This chapter outlines the limited success of international responses to this
decline in democratic quality. During the first stage of the Chvez government (1999-2002), some international actors concentrated their efforts on
supporting the opposition movement; after 2002, external actors engagement focused on the use of multilateral instruments to promote dialogue
and elections. While neither approach has succeeded in avoiding
Venezuelas drift away from representative democracy, it is argued here that
the latter strategy could facilitate stronger, more effective efforts to reduce
polarization between the government and anti-Chavistas.

President Hugo Chvez represents a return to politics in uniform,
though achieved through elections rather than a military coup. The
Chvez military-civil political project is based on the triad of strongman,
plus army, plus people.3 This shift has taken place in a context of what

1 Principal author, Susanne Gratius, Senior Researcher, FRIDE.

2 Under President Rmulo Betancourt (1959-1964), Venezuela did not establish diplomatic
relations with authoritarian regimes. The Betancourt Doctrine was abandoned in the
3 M. Kornblith, The Referendum in Venezuela: Elections versus Democracy, Journal of
Democracy, January 2005, p. 136.



could even be considered an excessive number of electoral processes. No

other government in the history of Venezuela, or even Latin America, has
been confirmed as many times by the voters as President Chvez. Despite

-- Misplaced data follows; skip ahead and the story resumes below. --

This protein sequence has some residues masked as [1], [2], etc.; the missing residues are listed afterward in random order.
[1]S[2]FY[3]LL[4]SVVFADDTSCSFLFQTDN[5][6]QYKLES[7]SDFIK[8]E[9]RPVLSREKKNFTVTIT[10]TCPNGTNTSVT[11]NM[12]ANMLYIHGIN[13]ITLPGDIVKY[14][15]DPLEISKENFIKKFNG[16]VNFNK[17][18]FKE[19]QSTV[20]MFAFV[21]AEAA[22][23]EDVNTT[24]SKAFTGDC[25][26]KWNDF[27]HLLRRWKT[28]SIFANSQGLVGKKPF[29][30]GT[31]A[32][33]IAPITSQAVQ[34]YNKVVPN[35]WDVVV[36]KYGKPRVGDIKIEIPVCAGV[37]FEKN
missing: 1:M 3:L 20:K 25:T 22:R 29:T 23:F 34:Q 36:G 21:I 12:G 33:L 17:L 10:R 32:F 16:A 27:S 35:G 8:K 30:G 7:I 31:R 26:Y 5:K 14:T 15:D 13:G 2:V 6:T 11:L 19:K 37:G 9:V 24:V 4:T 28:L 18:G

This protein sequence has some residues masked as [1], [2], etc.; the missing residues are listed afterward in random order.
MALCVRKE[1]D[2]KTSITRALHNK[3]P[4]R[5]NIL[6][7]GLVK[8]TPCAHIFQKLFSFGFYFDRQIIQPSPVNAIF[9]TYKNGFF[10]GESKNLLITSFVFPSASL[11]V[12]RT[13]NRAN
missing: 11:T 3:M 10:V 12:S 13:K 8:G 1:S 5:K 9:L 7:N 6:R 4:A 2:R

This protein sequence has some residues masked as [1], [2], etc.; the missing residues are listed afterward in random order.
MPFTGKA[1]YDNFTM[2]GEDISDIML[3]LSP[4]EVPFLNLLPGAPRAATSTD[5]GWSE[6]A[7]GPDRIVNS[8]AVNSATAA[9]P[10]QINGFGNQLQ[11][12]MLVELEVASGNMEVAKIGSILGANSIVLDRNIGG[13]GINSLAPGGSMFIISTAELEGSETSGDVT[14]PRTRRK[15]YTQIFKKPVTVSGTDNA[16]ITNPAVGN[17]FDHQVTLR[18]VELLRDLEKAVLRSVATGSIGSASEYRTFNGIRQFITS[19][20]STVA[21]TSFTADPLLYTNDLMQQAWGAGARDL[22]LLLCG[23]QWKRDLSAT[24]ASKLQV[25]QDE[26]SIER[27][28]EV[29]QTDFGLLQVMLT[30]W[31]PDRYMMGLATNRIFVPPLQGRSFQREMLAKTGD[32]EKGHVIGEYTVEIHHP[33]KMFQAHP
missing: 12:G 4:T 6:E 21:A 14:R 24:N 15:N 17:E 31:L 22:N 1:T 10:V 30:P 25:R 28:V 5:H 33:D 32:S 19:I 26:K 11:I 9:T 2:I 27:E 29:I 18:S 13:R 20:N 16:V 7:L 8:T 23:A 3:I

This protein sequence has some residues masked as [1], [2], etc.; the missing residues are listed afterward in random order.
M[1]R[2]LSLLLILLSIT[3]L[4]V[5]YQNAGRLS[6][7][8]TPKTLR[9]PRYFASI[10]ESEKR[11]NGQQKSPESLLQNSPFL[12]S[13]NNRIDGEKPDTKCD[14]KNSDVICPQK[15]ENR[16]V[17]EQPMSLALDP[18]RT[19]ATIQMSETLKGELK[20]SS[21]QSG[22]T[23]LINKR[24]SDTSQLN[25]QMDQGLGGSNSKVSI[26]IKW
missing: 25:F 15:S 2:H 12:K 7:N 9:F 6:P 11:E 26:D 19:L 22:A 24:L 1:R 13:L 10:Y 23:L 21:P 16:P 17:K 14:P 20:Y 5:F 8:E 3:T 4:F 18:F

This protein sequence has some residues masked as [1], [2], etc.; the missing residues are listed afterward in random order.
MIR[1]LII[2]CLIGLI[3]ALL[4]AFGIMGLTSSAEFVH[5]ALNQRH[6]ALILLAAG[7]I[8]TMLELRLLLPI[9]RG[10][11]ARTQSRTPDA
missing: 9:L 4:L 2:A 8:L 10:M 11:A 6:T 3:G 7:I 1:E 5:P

serious doubts concerning the transparency and high abstention rates of
recent elections, the opposition has not been able to present a credible
alternative to President Chvez and his self-styled Bolivarian revolution.
The political dilemma in Venezuela derives not from the presidents
lack of electoral legitimacy, but his drive to dominate democratic institutions. A gradual transition to semi-authoritarian rule by selective repression
is unfolding, marked by the approval of semi-authoritarian restrictive laws,
the concentration of power in the hands of the president and the increasing militarization of policy.4 Chvez has succeeded in using nominally
democratic institutions to consolidate his personal leadership by weakening or eliminating checks on his power and discriminating against his
political adversaries. As a result, extreme polarization between the government and opposition has taken root often characterized by violent confrontation.5 These competing sectors have split fundamentally on a range
of policy issues: the oil industry (nationalization versus privatization);
poverty alleviation (empowerment versus exclusion); and the political system (representative versus popular democracy). Since Chvezs election to
the presidency in 1998, Venezuela has become a profoundly divided country in political and social terms: For the first time since 1958, politics
were perceived as a zero-sum game in which the poor and the privileged
had conflicting interests.6
Chvez benefited from the failures of the previously bipolar political
system, dominated by a political elite that had lost credibility. This has
contributed to a persistent weakness of political parties (including
Chvezs own Movimiento Quinta Repblica) of which many have
remained anchored in the past and unable to reach Venezuelas poor, further strengthening the presidents position. Nearly all democratic institutions have been dominated by Chvez loyalists, while the oppositions
presence has waned.

4 Since the October 2004 elections, nine of Venezuelas 23 states are governed by retired officers; the military participates in Chvezs cabinet and coordinates several development projects.